In ponies, butorphanol given intramuscularly at a dosage of 0.22 mg/kg was shown to alleviate experimentally induced visceral pain for about 4 hours.9
In horses, intravenous dosages of butorphanol ranging from 0.05 to 0.4 mg/kg were shown to be effective in alleviating visceral and superficial pain for at least 4 hours.
A definite dosage-response relationship was detected in that butorphanol dosage of 0.1 mg/kg was more effective than 0.05 mg/kg, but not different from 0.2 mg/kg, in alleviating deep abdominal pain.
ACUTE EQUINE STUDIES
Rapid intravenous administration of butorphanol at a dosage of 2.0 mg/kg (20 times the recommended dosage) to a previously unmedicated horse resulted in a brief episode of inability to stand, muscle fasciculation, a convulsive seizure of 6 seconds duration, and recovery within 3 minutes. The same dosage administered after 10 successive daily 1.0 mg/kg dosages of butorphanol resulted only in transient sedative effects. During the 10 day course of administration at 1.0 mg/kg (10 times the recommended use level) in 2 horses, the only detectable drug effects were transient behavioral changes typical of narcotic agonist activity. These included muscle fasciculation about the head and neck, dysphoria, lateral nystagmus, ataxia, and salivation. Repeated administration of butorphanol at 1.0 mg/kg (10 times the recommended dosage) every 4 hours for 48 hours caused constipation in one of two horses.
SUBACUTE EQUINE STUDIES
Horses were found to tolerate butorphanol given intravenously at dosages of 0.1, 0.3, and 0.5 mg/kg every 4 hours for 48 hours followed by once daily injections for a total of 21 days. The only detectable drug effects were slight transient ataxia observed occasionally in the high dosage group. No clinical, laboratory, or gross or histopathologic evidence of any butorphanol-related toxicity was encountered in the horses.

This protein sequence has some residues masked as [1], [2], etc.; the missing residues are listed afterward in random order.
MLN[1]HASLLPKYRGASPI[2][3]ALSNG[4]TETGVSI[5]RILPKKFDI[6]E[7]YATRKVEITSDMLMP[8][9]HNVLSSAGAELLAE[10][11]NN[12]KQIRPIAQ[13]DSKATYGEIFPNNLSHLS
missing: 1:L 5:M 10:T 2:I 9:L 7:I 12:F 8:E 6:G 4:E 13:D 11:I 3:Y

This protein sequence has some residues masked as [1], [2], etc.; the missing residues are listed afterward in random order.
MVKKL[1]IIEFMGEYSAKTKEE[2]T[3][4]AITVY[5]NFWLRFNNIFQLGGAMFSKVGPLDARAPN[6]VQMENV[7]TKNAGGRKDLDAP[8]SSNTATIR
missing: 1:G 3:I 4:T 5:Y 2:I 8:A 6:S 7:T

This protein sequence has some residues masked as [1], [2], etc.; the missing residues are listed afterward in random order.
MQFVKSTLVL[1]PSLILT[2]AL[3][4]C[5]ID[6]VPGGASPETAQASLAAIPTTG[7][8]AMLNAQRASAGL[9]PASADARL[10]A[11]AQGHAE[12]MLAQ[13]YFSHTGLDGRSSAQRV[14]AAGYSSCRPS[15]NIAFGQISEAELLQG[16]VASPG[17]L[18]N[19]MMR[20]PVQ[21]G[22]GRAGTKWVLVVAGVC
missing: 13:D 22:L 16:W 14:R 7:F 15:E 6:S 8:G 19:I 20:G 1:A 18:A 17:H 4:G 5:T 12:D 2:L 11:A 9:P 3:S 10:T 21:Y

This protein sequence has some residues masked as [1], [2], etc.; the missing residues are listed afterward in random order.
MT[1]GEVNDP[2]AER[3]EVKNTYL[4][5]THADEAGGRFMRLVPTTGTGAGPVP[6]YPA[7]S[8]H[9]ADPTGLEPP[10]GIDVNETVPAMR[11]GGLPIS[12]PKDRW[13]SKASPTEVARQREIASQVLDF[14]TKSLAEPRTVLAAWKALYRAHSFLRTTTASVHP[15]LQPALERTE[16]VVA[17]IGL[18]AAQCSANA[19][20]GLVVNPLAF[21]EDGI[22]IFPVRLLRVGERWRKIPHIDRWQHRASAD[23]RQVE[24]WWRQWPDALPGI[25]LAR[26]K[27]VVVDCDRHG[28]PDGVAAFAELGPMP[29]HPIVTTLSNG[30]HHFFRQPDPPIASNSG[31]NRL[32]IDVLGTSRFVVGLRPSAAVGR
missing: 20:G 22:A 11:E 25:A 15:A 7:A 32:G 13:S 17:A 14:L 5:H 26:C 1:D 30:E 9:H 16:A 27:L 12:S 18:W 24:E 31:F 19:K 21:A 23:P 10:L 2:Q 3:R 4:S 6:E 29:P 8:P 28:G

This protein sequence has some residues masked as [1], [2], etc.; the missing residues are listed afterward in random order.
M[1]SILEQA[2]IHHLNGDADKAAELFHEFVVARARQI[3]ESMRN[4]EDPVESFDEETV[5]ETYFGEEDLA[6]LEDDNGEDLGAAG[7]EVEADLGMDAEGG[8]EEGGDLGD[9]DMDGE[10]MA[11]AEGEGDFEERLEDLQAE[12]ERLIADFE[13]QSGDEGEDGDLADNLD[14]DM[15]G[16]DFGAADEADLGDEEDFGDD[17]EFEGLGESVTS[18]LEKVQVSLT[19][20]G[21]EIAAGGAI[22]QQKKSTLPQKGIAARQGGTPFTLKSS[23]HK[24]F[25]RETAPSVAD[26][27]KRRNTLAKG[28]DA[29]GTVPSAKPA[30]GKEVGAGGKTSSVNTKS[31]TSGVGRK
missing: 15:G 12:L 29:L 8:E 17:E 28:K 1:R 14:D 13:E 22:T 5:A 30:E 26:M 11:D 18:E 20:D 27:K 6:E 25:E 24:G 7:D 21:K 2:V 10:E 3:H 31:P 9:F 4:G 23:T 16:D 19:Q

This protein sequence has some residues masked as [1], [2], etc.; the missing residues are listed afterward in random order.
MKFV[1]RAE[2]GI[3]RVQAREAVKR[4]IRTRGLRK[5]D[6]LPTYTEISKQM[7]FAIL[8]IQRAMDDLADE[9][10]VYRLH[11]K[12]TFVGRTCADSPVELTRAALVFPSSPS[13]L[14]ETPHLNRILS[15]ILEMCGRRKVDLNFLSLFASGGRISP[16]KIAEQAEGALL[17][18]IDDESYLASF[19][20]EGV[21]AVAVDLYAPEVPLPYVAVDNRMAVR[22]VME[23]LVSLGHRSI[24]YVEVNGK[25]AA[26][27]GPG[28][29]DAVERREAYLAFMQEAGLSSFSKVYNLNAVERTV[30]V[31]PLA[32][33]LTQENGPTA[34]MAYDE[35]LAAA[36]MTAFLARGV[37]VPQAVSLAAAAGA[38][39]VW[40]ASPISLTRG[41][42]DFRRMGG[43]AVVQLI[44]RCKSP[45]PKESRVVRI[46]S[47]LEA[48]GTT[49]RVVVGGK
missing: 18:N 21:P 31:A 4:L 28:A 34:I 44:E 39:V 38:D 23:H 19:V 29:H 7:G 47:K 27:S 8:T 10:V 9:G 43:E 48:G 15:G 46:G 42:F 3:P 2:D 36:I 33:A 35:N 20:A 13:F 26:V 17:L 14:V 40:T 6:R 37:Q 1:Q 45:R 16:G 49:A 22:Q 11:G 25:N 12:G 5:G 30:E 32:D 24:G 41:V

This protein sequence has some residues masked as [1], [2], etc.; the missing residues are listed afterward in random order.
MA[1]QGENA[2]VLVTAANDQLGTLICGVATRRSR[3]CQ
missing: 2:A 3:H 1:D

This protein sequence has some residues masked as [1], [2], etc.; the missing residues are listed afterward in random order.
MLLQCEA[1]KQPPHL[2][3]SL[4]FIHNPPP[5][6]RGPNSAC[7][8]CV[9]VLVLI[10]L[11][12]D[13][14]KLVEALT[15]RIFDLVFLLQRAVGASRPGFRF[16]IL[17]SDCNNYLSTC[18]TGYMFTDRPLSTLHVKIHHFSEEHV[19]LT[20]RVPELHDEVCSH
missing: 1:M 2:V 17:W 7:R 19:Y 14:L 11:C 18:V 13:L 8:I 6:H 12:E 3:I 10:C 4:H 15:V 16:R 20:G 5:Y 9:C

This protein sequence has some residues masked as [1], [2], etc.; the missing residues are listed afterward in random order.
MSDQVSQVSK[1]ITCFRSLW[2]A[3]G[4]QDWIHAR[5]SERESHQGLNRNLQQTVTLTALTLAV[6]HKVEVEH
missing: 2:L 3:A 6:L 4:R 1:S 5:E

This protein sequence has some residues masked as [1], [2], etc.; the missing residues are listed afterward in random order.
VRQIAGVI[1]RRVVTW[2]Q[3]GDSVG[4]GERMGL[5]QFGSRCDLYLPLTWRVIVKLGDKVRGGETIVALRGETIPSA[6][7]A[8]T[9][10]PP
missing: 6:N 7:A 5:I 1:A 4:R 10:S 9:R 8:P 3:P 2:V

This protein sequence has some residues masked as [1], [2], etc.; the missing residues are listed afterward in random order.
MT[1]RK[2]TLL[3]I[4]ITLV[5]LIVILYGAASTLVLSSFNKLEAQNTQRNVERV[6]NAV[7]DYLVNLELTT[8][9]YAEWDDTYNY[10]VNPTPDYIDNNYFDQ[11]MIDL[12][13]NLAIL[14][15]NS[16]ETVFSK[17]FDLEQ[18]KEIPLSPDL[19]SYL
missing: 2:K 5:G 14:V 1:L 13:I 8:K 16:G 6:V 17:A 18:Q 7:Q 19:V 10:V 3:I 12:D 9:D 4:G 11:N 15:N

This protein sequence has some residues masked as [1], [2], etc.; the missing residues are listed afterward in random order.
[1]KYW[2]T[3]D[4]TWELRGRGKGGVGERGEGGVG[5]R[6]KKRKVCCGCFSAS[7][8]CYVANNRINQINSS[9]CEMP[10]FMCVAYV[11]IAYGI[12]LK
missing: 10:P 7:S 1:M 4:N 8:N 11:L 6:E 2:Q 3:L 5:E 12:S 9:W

DOLOREX (butorphanol tartrate) is indicated for the relief of pain associated with colic in adult horses and yearlings. Clinical studies in the horse have shown that butorphanol tartrate alleviates abdominal pain associated with torsion, impaction, intussusception, spasmodic and tympanic colic, and postpartum pain.
- ADVERSE REACTIONS
The recommended dosage in the horse is 0.1 mg butorphanol per kilogram of body weight (0.05 mg/lb) by intravenous injection. This is equivalent to 5 mL DOLOREX for each 1000 lb body weight. The dose may be repeated within 3 to 4 hours but treatment should not exceed 48 hours. Preclinical model studies and clinical field trials in horses demonstrate that the analgesic effects of butorphanol are seen within 15 minutes following injection and persist for about 4 hours.